With a median follow-up of 13 months (range one to 48), PFS for all 29 crizotinib-treated patients was 7.0 months (95% confidence intervals [CI], 4.4 to 14.7), while it was 16 months (95% CI, 5.0 to not reached [NR]) for the 14 EML4-ALK− patients and 3.7 months (95% CI, 1.1 to 8.7) for the 15 EML4-ALK+ patients (P = 0.01) (Figure 3A). In the univariate analysis of PFS - including sex, age, PS, brain metastasis, number of previous lines of treatment, and EML4-ALK rearrangements in platelets - only EML4-ALK+ status was associated with shorter PFS (hazard ratio [HR], 3.5; 95% CI, 1.2 to 10.1; P = 0.02) (Figure 3A; Supplementary Table S3).

Median overall survival was NR (95% CI, 6.4 to NR) for all 29 crizotinib-treated patients, while it was NR (95% CI, 8.0 to NR) for the 14 EML4-ALK− patients and 6.7 months (95% CI, 2.3 to NR) for the 15 EML4-ALK+ patients (HR, 3.0; 95% CI, 0.8 to 11.7; P = 0.11) (Figure 3B). No variable was identified as a marker of overall survival in the univariate analysis (Supplementary Table S3). No significant differences in crizotinib response were observed between EML4-ALK+ and EML4-ALK− patients (Supplementary Table S4).

Serial monitoring of EML4-ALK rearrangements in platelets of one representative patient

In order to test our hypothesis that the emergence of acquired resistance can be detected non-invasively in platelets before radiographic evidence of disease progression, we monitored a 37-year-old female non-smoker with NSCLC. EML4-ALK v1 was detected in her tumor and platelets at baseline in March 2012 (Figure 3C). She responded to crizotinib treatment and the EML4-ALK rearrangement was lost in her platelets. During a one-month interruption of crizotinib treatment due to appendicitis, the EML4-ALK rearrangement was detected in her platelets but was lost when she reinitiated crizotinib treatment. In June 2014, the EML4-ALK rearrangement was again detected in her platelets; however, positron emission tomography- computed tomography (PET-CT) did not show disease progression until two months later, in August 2014 (Figure 3C).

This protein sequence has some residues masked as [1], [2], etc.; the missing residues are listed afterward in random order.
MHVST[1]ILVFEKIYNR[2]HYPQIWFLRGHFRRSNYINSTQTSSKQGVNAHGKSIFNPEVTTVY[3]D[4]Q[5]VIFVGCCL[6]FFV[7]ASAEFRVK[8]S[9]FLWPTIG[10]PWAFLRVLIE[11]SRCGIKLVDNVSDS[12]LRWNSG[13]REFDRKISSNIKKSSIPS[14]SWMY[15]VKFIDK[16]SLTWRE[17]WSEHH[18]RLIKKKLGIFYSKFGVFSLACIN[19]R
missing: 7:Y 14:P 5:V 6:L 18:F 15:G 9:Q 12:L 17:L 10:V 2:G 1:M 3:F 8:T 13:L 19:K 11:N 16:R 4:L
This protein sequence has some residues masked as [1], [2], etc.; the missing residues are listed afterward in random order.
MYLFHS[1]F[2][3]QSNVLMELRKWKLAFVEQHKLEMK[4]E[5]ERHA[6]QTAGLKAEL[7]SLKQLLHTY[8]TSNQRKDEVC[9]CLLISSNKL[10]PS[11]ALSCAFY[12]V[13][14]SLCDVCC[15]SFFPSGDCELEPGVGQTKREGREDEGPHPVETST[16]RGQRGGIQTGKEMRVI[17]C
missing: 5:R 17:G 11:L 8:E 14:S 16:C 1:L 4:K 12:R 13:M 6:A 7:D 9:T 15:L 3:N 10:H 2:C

Kaplan-Meier estimates of

Figure 3: Kaplan-Meier estimates of A. PFS and B. overall survival according to status of the EML4-ALK rearrangement in platelets for 29 crizotinib-treated NSCLC patients. Tick marks on the survival curves indicate censored data. C. Longitudinal monitoring of crizotinib response in an index patient. Platelet EML4-ALK status was confirmed (shown to the left) at time points indicated by vials depicted above and radiological response depicted below corresponding to the time points represented by letter A-E. During one month rest from crizotinib due to appendicitis, EML4-ALK returned in platelets until the patient was back on crizotinib treatment. The EML4-ALK transcript was detected in platelets two months prior to radiographic disease progression. NC, negative control; PC, positive control; PR, Partial response; PD, Progressive disease; CT, computed tomography; PET, positron emission tomography


In the present study, we have examined the use of platelets and plasma for the non-invasive assessment of EML4-ALK rearrangements and found that platelets are a promising biosource. Moreover, the detection and persistence of EML4-ALK rearrangement in platelets was significantly associated with shorter PFS to crizotinib. Interestingly, in the index patient, the re-appearance of the EML4-ALK rearrangement in platelets predicted resistance to crizotinib two months before radiographic progression. Platelets therefore can be considered alongside other promising biosources, like plasma, exosomes, circulating-free DNA and circulating tumor cells (CTCs), all of which have been proposed as alternative platforms for biomarker analysis (Supplementary Figure S1) [17-19]. In addition, Klement et al. have previously demonstrated selective uptake of tumor derived protein biomarkers in platelets [20, 21].